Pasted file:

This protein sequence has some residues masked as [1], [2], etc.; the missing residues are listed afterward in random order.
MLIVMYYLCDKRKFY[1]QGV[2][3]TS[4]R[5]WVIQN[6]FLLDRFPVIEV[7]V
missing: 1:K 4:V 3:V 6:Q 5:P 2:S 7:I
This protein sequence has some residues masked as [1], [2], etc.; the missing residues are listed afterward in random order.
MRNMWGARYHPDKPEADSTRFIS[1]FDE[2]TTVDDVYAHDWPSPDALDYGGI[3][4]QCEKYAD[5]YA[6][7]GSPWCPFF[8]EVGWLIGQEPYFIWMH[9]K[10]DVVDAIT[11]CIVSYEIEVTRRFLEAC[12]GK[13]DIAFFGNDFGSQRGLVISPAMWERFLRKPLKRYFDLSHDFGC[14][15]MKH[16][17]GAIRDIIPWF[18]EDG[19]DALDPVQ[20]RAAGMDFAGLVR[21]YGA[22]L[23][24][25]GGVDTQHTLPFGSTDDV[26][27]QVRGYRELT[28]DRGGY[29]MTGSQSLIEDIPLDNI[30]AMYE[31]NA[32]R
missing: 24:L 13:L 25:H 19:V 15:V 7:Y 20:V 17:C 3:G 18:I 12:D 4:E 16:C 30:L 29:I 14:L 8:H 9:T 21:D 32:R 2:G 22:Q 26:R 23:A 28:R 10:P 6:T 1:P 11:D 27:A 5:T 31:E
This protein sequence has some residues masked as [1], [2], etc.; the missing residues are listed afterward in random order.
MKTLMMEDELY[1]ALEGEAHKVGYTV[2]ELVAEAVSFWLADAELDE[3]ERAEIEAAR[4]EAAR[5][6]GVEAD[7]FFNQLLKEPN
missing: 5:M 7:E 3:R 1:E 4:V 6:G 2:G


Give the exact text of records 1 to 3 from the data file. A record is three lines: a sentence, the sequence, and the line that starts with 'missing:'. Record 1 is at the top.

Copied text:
This protein sequence has some residues masked as [1], [2], etc.; the missing residues are listed afterward in random order.
MLIVMYYLCDKRKFY[1]QGV[2][3]TS[4]R[5]WVIQN[6]FLLDRFPVIEV[7]V
missing: 1:K 4:V 3:V 6:Q 5:P 2:S 7:I
This protein sequence has some residues masked as [1], [2], etc.; the missing residues are listed afterward in random order.
MRNMWGARYHPDKPEADSTRFIS[1]FDE[2]TTVDDVYAHDWPSPDALDYGGI[3][4]QCEKYAD[5]YA[6][7]GSPWCPFF[8]EVGWLIGQEPYFIWMH[9]K[10]DVVDAIT[11]CIVSYEIEVTRRFLEAC[12]GK[13]DIAFFGNDFGSQRGLVISPAMWERFLRKPLKRYFDLSHDFGC[14][15]MKH[16][17]GAIRDIIPWF[18]EDG[19]DALDPVQ[20]RAAGMDFAGLVR[21]YGA[22]L[23][24][25]GGVDTQHTLPFGSTDDV[26][27]QVRGYRELT[28]DRGGY[29]MTGSQSLIEDIPLDNI[30]AMYE[31]NA[32]R
missing: 24:L 13:L 25:H 19:V 15:V 7:Y 20:V 17:C 3:G 18:I 12:D 4:E 16:C 30:L 29:I 14:L 8:H 9:T 21:D 32:R 2:G 22:Q 26:R 23:A 28:R 10:P 6:T 1:P 11:D 27:A 5:T 31:E
This protein sequence has some residues masked as [1], [2], etc.; the missing residues are listed afterward in random order.
MKTLMMEDELY[1]ALEGEAHKVGYTV[2]ELVAEAVSFWLADAELDE[3]ERAEIEAAR[4]EAAR[5][6]GVEAD[7]FFNQLLKEPN
missing: 5:M 7:E 3:R 1:E 4:V 6:G 2:G